The United States’ Bicentennial celebration was huge. America’s 200th birthday saturated popular culture in the mid-1970s, with Bicentennial-themed products and media. In addition, years of planning by the American Revolution Bicentennial Administration culminated in a year of more formal events put on by the United States government. Many federal agencies hopped on the Bicentennial bandwagon, among them the organization that promoted American democracy abroad, the United States Information Agency (USIA). For its Bicentennial celebration, the USIA created a grant program for student filmmakers with a plan to distribute the films overseas.
The best known of these films is undoubtedly the trippy animated film 200. 200 is internet-famous, and is the reason I first learned of the USIA film grants. According to filmmaker Vince Collins, in making 200 he “put together every animatable symbol, image or icon of the USA.” Included in the film’s imagery are the official seal, the Statue of Liberty, the Woodstock logo, the Liberty Bell, and Mt. Rushmore. The film layers symbol on top of symbol, with a bald eagle hatching from a red, white, and blue egg and flying past the American Gothic farmers, the U.S. Capitol building, the Golden Gate Bridge, Abe Lincoln’s cabin, and an American bison.
The USIA launched the grant program in October of 1974, soliciting proposals from college and graduate students majoring in film, television, or communications. Applicants were required to submit a 16mm sample of previous work, and a proposal that explained how the film would relate to one of the three official themes of the Bicentennial: Heritage ’76 (focusing on the nation’s past, including Native Americans and immigrants), Festival USA (described in the application as “the richness of our diversity and the vitality of our culture”), and Horizons ’76 (planning for America’s third century). 320 applicants from 45 states submitted proposals. Fifteen students received grants of $3000 to make their films.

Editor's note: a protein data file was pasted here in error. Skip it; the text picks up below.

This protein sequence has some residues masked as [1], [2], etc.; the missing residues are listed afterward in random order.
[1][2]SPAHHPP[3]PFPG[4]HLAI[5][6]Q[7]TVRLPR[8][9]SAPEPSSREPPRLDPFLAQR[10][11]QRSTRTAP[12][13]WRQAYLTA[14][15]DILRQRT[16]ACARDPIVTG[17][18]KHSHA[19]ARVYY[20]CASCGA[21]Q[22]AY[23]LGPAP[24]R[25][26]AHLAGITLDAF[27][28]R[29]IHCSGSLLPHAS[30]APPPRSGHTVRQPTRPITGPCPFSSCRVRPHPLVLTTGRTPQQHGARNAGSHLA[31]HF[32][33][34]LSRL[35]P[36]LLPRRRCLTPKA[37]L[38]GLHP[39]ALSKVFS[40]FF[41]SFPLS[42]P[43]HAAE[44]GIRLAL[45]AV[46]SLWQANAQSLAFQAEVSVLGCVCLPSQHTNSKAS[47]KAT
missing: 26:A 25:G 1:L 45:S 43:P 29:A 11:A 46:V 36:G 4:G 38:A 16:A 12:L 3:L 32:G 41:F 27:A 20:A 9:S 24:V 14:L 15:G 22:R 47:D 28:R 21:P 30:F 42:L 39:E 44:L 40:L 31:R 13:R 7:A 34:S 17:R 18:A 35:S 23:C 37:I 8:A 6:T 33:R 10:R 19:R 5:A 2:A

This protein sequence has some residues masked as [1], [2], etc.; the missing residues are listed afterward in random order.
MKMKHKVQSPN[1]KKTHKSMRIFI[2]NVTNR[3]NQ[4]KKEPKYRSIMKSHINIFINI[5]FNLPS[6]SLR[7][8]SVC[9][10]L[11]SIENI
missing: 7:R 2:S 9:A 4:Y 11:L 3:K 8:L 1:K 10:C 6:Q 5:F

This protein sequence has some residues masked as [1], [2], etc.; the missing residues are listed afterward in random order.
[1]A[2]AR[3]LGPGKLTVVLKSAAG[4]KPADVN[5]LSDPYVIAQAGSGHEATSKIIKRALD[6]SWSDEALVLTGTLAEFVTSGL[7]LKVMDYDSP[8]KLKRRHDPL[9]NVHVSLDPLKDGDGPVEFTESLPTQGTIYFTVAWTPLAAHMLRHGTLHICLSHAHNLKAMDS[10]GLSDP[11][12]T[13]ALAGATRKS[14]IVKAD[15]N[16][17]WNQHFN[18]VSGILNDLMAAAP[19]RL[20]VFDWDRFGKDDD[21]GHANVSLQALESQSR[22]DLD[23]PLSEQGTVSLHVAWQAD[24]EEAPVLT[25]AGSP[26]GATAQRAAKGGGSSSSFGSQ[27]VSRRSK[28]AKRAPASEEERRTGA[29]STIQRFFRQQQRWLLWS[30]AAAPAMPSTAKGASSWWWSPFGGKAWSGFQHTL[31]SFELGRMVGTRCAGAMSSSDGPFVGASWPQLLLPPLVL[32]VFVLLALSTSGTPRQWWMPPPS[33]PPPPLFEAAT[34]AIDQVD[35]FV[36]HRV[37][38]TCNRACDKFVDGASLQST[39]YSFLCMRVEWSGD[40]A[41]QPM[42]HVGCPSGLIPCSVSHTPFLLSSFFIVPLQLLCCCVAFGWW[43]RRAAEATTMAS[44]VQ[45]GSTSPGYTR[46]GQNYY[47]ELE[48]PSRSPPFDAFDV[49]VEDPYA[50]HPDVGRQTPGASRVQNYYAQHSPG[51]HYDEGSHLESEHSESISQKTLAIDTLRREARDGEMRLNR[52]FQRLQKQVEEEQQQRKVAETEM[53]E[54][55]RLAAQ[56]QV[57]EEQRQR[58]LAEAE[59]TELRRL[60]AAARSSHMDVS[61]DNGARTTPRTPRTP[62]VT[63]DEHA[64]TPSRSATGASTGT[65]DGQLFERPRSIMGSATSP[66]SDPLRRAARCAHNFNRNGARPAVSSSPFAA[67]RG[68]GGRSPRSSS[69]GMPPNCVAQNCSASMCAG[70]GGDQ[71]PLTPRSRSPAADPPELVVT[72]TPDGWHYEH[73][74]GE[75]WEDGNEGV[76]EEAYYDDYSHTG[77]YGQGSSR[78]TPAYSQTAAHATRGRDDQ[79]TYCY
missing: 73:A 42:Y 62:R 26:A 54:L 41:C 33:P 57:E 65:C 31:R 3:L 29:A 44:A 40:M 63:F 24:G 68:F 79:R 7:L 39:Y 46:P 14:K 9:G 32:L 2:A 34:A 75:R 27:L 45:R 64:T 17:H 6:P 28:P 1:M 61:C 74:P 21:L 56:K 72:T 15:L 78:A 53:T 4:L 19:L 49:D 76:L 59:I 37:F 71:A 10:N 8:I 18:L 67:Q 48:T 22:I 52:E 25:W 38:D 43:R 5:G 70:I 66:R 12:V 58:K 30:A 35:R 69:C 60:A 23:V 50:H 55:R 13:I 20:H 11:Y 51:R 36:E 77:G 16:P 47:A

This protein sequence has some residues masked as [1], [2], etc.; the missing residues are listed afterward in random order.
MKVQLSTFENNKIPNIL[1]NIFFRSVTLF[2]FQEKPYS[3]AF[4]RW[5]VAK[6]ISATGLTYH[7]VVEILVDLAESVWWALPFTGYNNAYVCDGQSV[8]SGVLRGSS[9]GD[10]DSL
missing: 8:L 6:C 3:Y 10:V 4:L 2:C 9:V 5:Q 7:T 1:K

Stills from the first seven films distributed by the USIA.
The USIA made the first seven films available to overseas posts for a loan circuit in July 1976 in the form of a two reel 16mm program called “Series A.” In addition, the films were sent to festivals, and Vince Collins’ psychedelic animated short 200 was blown up to 35mm and made available for theatrical release in several countries. The USIA was so impressed with Collins’ work sample that the agency also purchased six prints of his other films, Euphoria and Fantasy for distribution overseas. (These titles are not preserved at the National Archives, but they can be viewed on Collins’ YouTube channel.)
We’ll be covering the rest of the “Series A” films in future posts, so stay tuned! Many thanks to Vince Collins, and the rest of the filmmakers who were willing to answer questions about their work.